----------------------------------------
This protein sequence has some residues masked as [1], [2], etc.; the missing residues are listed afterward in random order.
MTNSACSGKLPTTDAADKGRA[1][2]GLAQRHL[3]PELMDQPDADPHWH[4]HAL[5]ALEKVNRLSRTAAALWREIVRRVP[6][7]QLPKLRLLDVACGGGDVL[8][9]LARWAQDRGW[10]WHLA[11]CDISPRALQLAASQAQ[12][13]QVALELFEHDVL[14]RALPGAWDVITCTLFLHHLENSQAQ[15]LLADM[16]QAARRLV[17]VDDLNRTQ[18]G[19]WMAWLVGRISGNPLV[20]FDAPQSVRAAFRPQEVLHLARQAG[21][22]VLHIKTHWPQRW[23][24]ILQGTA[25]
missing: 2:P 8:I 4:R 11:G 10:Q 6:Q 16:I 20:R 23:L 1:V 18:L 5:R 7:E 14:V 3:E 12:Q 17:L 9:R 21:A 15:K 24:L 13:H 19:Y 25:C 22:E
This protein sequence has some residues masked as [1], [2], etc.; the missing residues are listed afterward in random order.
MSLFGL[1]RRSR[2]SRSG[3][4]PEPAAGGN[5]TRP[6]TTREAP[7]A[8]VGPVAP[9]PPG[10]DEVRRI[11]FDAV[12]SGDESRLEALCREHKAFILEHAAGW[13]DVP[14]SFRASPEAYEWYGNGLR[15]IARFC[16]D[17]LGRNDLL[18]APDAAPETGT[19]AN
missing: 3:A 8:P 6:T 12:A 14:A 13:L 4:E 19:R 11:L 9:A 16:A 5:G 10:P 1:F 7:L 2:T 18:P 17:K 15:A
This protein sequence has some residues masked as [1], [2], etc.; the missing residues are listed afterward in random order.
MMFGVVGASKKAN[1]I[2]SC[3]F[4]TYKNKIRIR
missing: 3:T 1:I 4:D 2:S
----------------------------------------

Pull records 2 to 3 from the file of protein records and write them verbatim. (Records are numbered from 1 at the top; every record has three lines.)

This protein sequence has some residues masked as [1], [2], etc.; the missing residues are listed afterward in random order.
MSLFGL[1]RRSR[2]SRSG[3][4]PEPAAGGN[5]TRP[6]TTREAP[7]A[8]VGPVAP[9]PPG[10]DEVRRI[11]FDAV[12]SGDESRLEALCREHKAFILEHAAGW[13]DVP[14]SFRASPEAYEWYGNGLR[15]IARFC[16]D[17]LGRNDLL[18]APDAAPETGT[19]AN
missing: 3:A 8:P 6:T 12:A 14:A 13:L 4:E 19:R 11:L 9:A 16:A 5:G 10:P 1:F 7:L 2:T 18:P 17:K 15:A
This protein sequence has some residues masked as [1], [2], etc.; the missing residues are listed afterward in random order.
MMFGVVGASKKAN[1]I[2]SC[3]F[4]TYKNKIRIR
missing: 3:T 1:I 4:D 2:S